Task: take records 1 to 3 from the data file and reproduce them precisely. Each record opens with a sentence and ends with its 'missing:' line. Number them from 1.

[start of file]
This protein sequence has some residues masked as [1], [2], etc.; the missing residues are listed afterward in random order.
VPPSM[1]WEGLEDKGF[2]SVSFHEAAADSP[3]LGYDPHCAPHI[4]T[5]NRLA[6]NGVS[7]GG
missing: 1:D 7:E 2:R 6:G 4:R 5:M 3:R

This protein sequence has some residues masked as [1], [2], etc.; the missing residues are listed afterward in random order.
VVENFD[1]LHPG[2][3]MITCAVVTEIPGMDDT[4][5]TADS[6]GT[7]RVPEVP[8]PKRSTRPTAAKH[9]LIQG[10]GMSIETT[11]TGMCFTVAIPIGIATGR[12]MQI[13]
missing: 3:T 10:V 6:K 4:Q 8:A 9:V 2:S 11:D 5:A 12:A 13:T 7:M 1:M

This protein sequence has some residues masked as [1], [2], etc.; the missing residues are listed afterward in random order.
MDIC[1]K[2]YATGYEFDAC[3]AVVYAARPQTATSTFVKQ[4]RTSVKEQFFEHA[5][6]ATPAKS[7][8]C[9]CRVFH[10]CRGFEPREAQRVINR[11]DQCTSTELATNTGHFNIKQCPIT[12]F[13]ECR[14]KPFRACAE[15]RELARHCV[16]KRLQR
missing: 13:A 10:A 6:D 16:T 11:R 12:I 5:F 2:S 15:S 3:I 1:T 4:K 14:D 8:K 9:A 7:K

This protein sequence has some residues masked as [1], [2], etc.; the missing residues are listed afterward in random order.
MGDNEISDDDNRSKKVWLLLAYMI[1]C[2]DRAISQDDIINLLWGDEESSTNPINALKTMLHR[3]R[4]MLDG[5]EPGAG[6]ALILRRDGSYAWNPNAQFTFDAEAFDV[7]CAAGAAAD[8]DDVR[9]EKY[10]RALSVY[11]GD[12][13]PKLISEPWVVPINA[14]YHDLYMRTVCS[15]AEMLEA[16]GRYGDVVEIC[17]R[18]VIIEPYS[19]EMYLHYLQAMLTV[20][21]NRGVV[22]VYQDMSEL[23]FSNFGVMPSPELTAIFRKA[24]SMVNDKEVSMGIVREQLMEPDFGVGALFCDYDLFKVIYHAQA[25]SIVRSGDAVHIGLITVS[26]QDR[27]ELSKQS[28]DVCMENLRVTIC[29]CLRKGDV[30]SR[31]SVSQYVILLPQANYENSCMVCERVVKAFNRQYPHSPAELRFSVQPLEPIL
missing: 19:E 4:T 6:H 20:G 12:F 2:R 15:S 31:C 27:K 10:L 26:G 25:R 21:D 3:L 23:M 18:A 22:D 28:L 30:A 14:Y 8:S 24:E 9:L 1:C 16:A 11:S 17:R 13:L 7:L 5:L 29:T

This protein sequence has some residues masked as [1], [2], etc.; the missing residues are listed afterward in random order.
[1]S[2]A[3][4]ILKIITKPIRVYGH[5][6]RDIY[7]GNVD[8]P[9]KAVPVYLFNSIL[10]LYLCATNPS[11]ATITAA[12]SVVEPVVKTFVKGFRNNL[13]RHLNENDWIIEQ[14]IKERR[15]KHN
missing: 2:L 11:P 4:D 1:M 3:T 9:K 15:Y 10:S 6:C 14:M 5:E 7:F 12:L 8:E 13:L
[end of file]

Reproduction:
This protein sequence has some residues masked as [1], [2], etc.; the missing residues are listed afterward in random order.
VPPSM[1]WEGLEDKGF[2]SVSFHEAAADSP[3]LGYDPHCAPHI[4]T[5]NRLA[6]NGVS[7]GG
missing: 1:D 7:E 2:R 6:G 4:R 5:M 3:R

This protein sequence has some residues masked as [1], [2], etc.; the missing residues are listed afterward in random order.
VVENFD[1]LHPG[2][3]MITCAVVTEIPGMDDT[4][5]TADS[6]GT[7]RVPEVP[8]PKRSTRPTAAKH[9]LIQG[10]GMSIETT[11]TGMCFTVAIPIGIATGR[12]MQI[13]
missing: 3:T 10:V 6:K 4:Q 8:A 9:V 2:S 11:D 5:A 12:A 13:T 7:M 1:M

This protein sequence has some residues masked as [1], [2], etc.; the missing residues are listed afterward in random order.
MDIC[1]K[2]YATGYEFDAC[3]AVVYAARPQTATSTFVKQ[4]RTSVKEQFFEHA[5][6]ATPAKS[7][8]C[9]CRVFH[10]CRGFEPREAQRVINR[11]DQCTSTELATNTGHFNIKQCPIT[12]F[13]ECR[14]KPFRACAE[15]RELARHCV[16]KRLQR
missing: 13:A 10:A 6:D 16:T 11:R 12:I 5:F 2:S 15:S 3:I 1:T 4:K 14:D 8:K 9:A 7:K